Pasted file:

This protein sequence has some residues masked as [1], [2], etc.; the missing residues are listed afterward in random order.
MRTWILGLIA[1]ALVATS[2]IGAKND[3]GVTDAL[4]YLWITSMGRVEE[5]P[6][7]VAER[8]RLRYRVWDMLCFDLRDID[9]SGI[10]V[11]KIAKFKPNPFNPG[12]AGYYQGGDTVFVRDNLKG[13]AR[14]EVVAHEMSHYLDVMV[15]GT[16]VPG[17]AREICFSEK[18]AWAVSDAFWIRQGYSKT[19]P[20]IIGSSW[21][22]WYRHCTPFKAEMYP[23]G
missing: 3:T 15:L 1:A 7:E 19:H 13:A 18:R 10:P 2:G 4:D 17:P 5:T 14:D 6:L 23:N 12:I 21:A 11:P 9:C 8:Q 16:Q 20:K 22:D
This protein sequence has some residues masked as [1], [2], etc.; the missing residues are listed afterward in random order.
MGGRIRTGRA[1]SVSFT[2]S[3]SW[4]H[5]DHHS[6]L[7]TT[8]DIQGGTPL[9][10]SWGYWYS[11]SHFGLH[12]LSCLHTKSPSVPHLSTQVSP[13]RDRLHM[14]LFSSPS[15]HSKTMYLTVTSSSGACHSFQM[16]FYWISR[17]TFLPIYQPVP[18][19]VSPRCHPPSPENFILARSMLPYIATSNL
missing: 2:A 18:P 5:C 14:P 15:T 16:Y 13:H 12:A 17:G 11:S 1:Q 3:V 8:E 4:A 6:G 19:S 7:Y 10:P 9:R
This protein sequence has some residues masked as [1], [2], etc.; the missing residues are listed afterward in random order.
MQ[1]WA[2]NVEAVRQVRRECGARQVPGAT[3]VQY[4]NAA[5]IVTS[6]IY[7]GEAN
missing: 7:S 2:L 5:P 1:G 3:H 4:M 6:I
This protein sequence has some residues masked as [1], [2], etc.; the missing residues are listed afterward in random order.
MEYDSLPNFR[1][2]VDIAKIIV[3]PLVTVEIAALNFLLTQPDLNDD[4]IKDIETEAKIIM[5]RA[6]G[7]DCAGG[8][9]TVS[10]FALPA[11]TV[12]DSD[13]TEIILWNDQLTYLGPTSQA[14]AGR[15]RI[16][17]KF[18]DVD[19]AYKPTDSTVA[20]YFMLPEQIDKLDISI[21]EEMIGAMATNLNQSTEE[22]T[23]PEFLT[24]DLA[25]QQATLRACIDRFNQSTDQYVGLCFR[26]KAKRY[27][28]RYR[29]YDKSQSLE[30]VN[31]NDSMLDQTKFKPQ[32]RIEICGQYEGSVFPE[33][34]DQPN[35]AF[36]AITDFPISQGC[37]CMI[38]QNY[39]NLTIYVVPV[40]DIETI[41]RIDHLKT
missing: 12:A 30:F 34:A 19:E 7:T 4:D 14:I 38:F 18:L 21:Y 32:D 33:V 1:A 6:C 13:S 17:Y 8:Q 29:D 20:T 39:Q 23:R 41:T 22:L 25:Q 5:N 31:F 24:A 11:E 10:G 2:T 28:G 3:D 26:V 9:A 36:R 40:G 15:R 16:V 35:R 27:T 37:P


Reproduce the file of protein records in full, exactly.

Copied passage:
This protein sequence has some residues masked as [1], [2], etc.; the missing residues are listed afterward in random order.
MRTWILGLIA[1]ALVATS[2]IGAKND[3]GVTDAL[4]YLWITSMGRVEE[5]P[6][7]VAER[8]RLRYRVWDMLCFDLRDID[9]SGI[10]V[11]KIAKFKPNPFNPG[12]AGYYQGGDTVFVRDNLKG[13]AR[14]EVVAHEMSHYLDVMV[15]GT[16]VPG[17]AREICFSEK[18]AWAVSDAFWIRQGYSKT[19]P[20]IIGSSW[21][22]WYRHCTPFKAEMYP[23]G
missing: 3:T 15:L 1:A 7:E 19:H 13:A 18:R 10:P 2:G 4:D 17:P 5:T 14:D 6:L 23:N 12:I 21:A 11:P 9:C 8:Q 16:Q 20:K 22:D
This protein sequence has some residues masked as [1], [2], etc.; the missing residues are listed afterward in random order.
MGGRIRTGRA[1]SVSFT[2]S[3]SW[4]H[5]DHHS[6]L[7]TT[8]DIQGGTPL[9][10]SWGYWYS[11]SHFGLH[12]LSCLHTKSPSVPHLSTQVSP[13]RDRLHM[14]LFSSPS[15]HSKTMYLTVTSSSGACHSFQM[16]FYWISR[17]TFLPIYQPVP[18][19]VSPRCHPPSPENFILARSMLPYIATSNL
missing: 2:A 18:P 5:C 14:P 15:T 16:Y 13:H 12:A 17:G 11:S 1:Q 3:V 8:E 4:A 6:G 19:S 7:Y 10:P 9:R
This protein sequence has some residues masked as [1], [2], etc.; the missing residues are listed afterward in random order.
MQ[1]WA[2]NVEAVRQVRRECGARQVPGAT[3]VQY[4]NAA[5]IVTS[6]IY[7]GEAN
missing: 7:S 2:L 5:P 1:G 3:H 4:M 6:I
This protein sequence has some residues masked as [1], [2], etc.; the missing residues are listed afterward in random order.
MEYDSLPNFR[1][2]VDIAKIIV[3]PLVTVEIAALNFLLTQPDLNDD[4]IKDIETEAKIIM[5]RA[6]G[7]DCAGG[8][9]TVS[10]FALPA[11]TV[12]DSD[13]TEIILWNDQLTYLGPTSQA[14]AGR[15]RI[16][17]KF[18]DVD[19]AYKPTDSTVA[20]YFMLPEQIDKLDISI[21]EEMIGAMATNLNQSTEE[22]T[23]PEFLT[24]DLA[25]QQATLRACIDRFNQSTDQYVGLCFR[26]KAKRY[27][28]RYR[29]YDKSQSLE[30]VN[31]NDSMLDQTKFKPQ[32]RIEICGQYEGSVFPE[33][34]DQPN[35]AF[36]AITDFPISQGC[37]CMI[38]QNY[39]NLTIYVVPV[40]DIETI[41]RIDHLKT
missing: 12:A 30:F 34:A 19:E 7:T 4:D 14:I 38:F 18:L 21:Y 32:D 33:V 1:A 6:C 13:S 17:Y 8:Q 29:D 20:T 39:Q 23:R 41:T 22:L 25:Q 5:N 31:F 24:A 11:E 10:G 2:T 28:G 3:D 26:V 9:A 36:R 40:G 15:R 16:V 35:R 27:T 37:P